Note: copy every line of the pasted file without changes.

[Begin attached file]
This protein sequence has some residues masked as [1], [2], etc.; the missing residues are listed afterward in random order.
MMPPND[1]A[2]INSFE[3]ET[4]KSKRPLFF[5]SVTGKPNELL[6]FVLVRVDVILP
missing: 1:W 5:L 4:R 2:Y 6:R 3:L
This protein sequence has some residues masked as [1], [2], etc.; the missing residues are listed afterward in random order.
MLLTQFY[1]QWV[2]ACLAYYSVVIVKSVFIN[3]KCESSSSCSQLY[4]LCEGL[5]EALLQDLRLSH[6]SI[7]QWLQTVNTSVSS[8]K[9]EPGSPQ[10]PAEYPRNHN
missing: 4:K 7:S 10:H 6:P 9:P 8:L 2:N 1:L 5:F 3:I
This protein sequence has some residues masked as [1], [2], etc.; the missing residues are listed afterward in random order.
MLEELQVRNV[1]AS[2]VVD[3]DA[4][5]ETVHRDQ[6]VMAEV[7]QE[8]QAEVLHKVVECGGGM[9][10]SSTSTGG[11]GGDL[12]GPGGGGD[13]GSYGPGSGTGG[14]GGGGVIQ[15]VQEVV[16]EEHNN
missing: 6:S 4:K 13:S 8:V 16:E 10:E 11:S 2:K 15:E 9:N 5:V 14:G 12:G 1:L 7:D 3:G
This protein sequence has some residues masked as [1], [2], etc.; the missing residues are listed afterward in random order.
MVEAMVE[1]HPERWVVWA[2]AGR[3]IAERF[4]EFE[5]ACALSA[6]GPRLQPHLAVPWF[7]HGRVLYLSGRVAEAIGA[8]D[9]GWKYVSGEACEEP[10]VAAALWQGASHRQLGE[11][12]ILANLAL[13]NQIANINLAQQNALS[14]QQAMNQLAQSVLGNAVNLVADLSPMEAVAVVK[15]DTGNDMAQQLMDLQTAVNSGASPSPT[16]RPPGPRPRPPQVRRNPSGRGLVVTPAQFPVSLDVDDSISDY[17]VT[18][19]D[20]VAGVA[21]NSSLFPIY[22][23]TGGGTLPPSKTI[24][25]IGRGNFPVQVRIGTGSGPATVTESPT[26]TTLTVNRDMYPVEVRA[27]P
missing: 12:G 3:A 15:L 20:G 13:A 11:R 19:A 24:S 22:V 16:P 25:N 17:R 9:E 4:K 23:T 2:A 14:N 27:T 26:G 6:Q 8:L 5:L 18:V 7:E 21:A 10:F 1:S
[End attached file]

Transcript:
This protein sequence has some residues masked as [1], [2], etc.; the missing residues are listed afterward in random order.
MMPPND[1]A[2]INSFE[3]ET[4]KSKRPLFF[5]SVTGKPNELL[6]FVLVRVDVILP
missing: 1:W 5:L 4:R 2:Y 6:R 3:L
This protein sequence has some residues masked as [1], [2], etc.; the missing residues are listed afterward in random order.
MLLTQFY[1]QWV[2]ACLAYYSVVIVKSVFIN[3]KCESSSSCSQLY[4]LCEGL[5]EALLQDLRLSH[6]SI[7]QWLQTVNTSVSS[8]K[9]EPGSPQ[10]PAEYPRNHN
missing: 4:K 7:S 10:H 6:P 9:P 8:L 2:N 1:L 5:F 3:I
This protein sequence has some residues masked as [1], [2], etc.; the missing residues are listed afterward in random order.
MLEELQVRNV[1]AS[2]VVD[3]DA[4][5]ETVHRDQ[6]VMAEV[7]QE[8]QAEVLHKVVECGGGM[9][10]SSTSTGG[11]GGDL[12]GPGGGGD[13]GSYGPGSGTGG[14]GGGGVIQ[15]VQEVV[16]EEHNN
missing: 6:S 4:K 13:S 8:V 16:E 10:E 11:S 2:K 15:E 9:N 5:V 14:G 12:G 1:L 7:D 3:G
This protein sequence has some residues masked as [1], [2], etc.; the missing residues are listed afterward in random order.
MVEAMVE[1]HPERWVVWA[2]AGR[3]IAERF[4]EFE[5]ACALSA[6]GPRLQPHLAVPWF[7]HGRVLYLSGRVAEAIGA[8]D[9]GWKYVSGEACEEP[10]VAAALWQGASHRQLGE[11][12]ILANLAL[13]NQIANINLAQQNALS[14]QQAMNQLAQSVLGNAVNLVADLSPMEAVAVVK[15]DTGNDMAQQLMDLQTAVNSGASPSPT[16]RPPGPRPRPPQVRRNPSGRGLVVTPAQFPVSLDVDDSISDY[17]VT[18][19]D[20]VAGVA[21]NSSLFPIY[22][23]TGGGTLPPSKTI[24][25]IGRGNFPVQVRIGTGSGPATVTESPT[26]TTLTVNRDMYPVEVRA[27]P
missing: 12:G 3:A 15:L 20:G 13:A 11:R 19:A 24:S 22:V 16:P 25:N 17:R 9:E 4:K 23:T 2:A 14:N 27:T 26:G 6:Q 8:L 5:L 18:V 7:E 21:A 10:F 1:S